The Handbook
The Handbook

As I step through the door of Dozo, it’s an instant calm of serenity away from the hustle and bustle of Soho behind me. The tables are low down on the floor as is customary in Japan to eat on at ground level. At first glance I missed that underneath the tables had been cut out to imitate the seating experience we are used to in the UK. For future diners at this restaurant and I do recommend you become a future diner, I would suggest wearing trousers or at least something one feels that they can nimbly slide up and down from the table without causing any embarrassment to themselves or other diners. It is after all, a nice establishment.

I must admit I have never tried a Japanese cocktail, for shame, so I was over the moon to try Shochu; a Japanese vodka. It was mixed with fruit juice and a Japanese yogurt, the yogurt threw me as it was so light I would never have guessed it was there but it blended perfectly. Sake, the traditional Japanese wine, was sweet and reliable as always.

For starters we had the Tofu steak with garlic miso, it was served as 3 large rectangles of Tofu with a light crispy batter and a delicious sweet, chilli sauce. Hard to manoeuvre into ones mouth with chopsticks though as any grip on the tofu saw it sliced through as though with a samurai sword. The Vegetable gyoza, a classic Japanese starter, couldn’t be faulted either.

The Dragon maki was more a piece of art than a main course, it consisted of pieces of perfectly created avocado, asparagus, tobiko, ikura sushi with eel sauce as the long body and a jumbo prawn creating the head at one end and tail as the other of the ‘dragon’. As one of the most expensive dishes on the menu it was well worth the price tag as it tasted as good as it looked, with perfectly chosen slices of fish carefully prepared and placed lovingly on the plate.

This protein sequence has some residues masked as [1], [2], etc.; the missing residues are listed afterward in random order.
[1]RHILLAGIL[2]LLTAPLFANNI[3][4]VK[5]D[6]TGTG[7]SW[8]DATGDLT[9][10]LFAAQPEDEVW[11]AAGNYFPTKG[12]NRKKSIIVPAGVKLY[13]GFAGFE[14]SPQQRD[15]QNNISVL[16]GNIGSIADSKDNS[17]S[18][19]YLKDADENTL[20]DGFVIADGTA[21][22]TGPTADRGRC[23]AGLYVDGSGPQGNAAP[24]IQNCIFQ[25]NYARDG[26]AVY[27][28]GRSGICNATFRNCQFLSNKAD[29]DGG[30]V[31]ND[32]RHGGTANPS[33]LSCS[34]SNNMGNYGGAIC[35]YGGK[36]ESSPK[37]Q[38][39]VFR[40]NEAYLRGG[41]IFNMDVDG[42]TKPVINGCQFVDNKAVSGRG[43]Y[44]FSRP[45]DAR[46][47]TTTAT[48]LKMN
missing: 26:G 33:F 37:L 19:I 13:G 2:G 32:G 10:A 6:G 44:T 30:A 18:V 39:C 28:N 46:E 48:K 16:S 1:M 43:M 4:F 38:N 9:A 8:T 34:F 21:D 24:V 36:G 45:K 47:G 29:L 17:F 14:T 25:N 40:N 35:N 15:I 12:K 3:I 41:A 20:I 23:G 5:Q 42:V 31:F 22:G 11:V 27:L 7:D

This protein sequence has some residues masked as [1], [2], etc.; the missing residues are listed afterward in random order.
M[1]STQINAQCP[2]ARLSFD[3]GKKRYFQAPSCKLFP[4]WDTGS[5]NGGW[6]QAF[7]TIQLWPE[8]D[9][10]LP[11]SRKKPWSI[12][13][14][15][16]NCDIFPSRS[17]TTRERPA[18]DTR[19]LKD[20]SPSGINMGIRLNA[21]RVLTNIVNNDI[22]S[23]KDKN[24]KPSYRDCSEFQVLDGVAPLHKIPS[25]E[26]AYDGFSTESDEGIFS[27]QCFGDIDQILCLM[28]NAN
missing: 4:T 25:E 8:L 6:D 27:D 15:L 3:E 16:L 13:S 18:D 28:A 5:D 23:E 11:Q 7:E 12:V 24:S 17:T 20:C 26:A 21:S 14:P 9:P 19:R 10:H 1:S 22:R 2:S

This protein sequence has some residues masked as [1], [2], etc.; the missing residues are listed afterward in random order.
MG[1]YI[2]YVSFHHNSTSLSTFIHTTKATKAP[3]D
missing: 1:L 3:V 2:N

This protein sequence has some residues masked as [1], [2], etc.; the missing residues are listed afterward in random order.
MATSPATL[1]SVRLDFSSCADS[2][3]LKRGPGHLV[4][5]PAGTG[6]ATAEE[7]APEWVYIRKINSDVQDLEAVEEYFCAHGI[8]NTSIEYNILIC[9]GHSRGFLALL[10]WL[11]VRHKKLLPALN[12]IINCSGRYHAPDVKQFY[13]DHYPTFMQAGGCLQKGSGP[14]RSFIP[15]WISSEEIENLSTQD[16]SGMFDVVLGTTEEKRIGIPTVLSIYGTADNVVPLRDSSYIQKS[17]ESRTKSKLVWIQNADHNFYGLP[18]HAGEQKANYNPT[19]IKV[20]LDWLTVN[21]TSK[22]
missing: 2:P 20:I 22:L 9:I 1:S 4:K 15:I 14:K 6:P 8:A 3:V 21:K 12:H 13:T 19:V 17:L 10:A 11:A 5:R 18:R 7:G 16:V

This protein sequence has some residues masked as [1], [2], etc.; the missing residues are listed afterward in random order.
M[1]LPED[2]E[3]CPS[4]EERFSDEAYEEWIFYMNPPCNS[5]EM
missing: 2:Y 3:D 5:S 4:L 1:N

The Rainbow maki was another beautiful creation made up of 7 different kinds of mixed fish, crabmeat, avocado and tobiko. It gets its name from the brightly coloured fish eggs on top of each piece of sushi. The Asparagus tempura was almost perfect with slices of asparagus being lightly battered and rolled in rice, the only flaw were the light lines of mayonnaise that had been dressed on top. Mayonnaise belongs with cheap American fast food, not high end sushi and I felt that it ruined the dish. The Futomaki saved the day for the vegetarian sushi, keeping ingredients interesting with a mix of pickles, sweet bean curd, cucumber, egg, carrot and avocado.

We had been eagerly told by the staff throughout our meal that the Gindara Saikyomiso (grilled black cod to you and me) was on its way to us. We had to wait until right at the end before it was finally brought out and boy was it worth the wait! It had a sweetness to it, not unlike honey, and was unbelievably fresh. Every mouthful just melted away in my mouth and is one of the best sushi dishes I have ever had.